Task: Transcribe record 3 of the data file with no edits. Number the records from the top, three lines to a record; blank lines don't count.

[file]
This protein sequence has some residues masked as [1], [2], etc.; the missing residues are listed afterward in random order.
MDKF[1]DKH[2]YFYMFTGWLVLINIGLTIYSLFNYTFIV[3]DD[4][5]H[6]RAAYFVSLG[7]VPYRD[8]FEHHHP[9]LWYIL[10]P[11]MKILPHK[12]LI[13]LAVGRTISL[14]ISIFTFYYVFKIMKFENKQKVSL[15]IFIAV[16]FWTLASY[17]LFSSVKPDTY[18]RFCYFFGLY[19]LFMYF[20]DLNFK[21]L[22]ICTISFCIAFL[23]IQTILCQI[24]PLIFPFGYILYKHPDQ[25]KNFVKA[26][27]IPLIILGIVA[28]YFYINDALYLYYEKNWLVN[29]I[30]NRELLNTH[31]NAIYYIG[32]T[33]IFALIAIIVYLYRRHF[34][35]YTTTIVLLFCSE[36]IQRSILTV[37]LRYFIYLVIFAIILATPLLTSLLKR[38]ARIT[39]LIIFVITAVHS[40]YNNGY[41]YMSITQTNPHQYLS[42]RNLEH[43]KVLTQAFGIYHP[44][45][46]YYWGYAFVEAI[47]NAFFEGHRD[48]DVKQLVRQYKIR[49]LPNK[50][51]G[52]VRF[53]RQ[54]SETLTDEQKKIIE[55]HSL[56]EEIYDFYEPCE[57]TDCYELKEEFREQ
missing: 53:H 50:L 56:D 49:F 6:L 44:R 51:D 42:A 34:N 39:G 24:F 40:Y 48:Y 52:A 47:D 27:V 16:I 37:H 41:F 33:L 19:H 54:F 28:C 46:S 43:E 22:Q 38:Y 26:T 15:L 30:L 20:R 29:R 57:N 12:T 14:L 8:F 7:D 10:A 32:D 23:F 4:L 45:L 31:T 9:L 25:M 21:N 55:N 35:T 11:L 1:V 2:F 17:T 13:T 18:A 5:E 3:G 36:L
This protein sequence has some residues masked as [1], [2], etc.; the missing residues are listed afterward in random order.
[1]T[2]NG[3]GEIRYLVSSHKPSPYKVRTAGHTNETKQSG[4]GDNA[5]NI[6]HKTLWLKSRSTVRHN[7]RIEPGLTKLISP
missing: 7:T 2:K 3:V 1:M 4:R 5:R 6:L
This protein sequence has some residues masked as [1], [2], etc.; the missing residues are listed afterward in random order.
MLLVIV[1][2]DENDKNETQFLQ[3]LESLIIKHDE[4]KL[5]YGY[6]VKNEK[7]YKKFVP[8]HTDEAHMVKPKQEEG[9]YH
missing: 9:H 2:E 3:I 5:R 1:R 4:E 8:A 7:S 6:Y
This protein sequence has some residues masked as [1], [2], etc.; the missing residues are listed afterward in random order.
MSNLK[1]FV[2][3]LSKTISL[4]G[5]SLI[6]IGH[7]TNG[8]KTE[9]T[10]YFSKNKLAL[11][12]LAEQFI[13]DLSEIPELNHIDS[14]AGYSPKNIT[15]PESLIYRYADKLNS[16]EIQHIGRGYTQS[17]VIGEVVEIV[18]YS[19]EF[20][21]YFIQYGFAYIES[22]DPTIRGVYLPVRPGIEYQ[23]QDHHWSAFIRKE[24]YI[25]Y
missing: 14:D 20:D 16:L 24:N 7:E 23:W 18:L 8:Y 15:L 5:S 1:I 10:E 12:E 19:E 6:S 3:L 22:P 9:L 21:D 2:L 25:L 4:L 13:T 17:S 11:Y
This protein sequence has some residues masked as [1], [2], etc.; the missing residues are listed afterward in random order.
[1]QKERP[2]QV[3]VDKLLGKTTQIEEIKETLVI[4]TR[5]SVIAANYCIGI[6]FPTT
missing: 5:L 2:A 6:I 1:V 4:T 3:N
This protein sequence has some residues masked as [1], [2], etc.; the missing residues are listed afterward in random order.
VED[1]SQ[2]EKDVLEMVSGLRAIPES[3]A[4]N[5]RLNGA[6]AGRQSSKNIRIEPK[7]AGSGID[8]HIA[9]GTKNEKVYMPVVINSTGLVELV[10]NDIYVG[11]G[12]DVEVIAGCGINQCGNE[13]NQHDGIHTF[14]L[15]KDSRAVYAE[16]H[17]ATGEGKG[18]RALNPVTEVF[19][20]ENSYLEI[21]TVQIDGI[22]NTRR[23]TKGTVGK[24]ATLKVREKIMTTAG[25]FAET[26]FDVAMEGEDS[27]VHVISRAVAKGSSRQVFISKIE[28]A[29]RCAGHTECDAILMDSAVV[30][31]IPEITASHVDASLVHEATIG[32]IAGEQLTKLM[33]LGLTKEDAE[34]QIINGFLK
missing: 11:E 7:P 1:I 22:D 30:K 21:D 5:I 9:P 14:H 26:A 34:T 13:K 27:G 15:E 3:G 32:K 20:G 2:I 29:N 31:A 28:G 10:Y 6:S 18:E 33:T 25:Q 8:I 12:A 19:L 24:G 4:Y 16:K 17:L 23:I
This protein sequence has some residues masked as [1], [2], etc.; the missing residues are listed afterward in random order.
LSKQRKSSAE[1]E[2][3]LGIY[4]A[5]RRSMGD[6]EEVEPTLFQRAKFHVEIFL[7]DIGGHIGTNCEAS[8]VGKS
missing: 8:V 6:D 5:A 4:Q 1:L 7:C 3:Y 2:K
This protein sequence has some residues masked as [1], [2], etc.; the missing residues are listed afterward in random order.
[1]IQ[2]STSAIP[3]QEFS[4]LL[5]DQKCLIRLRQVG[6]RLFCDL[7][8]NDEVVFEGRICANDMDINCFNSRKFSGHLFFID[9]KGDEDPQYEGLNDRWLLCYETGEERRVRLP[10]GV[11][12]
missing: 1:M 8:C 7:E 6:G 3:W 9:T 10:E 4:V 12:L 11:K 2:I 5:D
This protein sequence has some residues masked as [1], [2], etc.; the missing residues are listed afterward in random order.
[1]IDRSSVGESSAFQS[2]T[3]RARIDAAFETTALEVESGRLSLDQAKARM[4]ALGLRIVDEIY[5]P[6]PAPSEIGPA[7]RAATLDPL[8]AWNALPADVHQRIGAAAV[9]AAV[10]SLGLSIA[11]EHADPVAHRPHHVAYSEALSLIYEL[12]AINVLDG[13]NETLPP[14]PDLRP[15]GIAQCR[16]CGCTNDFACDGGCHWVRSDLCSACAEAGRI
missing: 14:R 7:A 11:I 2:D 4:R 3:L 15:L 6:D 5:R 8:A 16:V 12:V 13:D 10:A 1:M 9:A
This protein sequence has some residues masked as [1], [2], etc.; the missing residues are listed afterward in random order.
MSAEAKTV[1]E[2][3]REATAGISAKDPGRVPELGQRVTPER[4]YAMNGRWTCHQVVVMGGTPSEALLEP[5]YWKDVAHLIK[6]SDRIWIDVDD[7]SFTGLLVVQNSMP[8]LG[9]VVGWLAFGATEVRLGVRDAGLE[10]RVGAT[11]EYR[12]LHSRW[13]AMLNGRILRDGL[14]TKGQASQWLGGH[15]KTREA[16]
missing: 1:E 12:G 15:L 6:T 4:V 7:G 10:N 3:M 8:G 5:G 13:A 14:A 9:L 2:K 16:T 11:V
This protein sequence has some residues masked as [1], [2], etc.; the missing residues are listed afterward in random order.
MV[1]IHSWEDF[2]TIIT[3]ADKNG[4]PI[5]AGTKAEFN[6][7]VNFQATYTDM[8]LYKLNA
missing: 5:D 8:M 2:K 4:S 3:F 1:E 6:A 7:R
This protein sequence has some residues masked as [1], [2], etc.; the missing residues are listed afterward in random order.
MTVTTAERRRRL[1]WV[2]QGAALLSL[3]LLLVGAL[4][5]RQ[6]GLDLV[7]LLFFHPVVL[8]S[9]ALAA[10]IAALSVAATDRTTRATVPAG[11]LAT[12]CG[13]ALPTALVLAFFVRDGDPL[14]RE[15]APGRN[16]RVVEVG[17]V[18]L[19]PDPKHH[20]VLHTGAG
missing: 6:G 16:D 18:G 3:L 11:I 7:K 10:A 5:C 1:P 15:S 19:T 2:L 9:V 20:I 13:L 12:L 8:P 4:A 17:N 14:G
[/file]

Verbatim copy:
This protein sequence has some residues masked as [1], [2], etc.; the missing residues are listed afterward in random order.
MLLVIV[1][2]DENDKNETQFLQ[3]LESLIIKHDE[4]KL[5]YGY[6]VKNEK[7]YKKFVP[8]HTDEAHMVKPKQEEG[9]YH
missing: 9:H 2:E 3:I 5:R 1:R 4:E 8:A 7:S 6:Y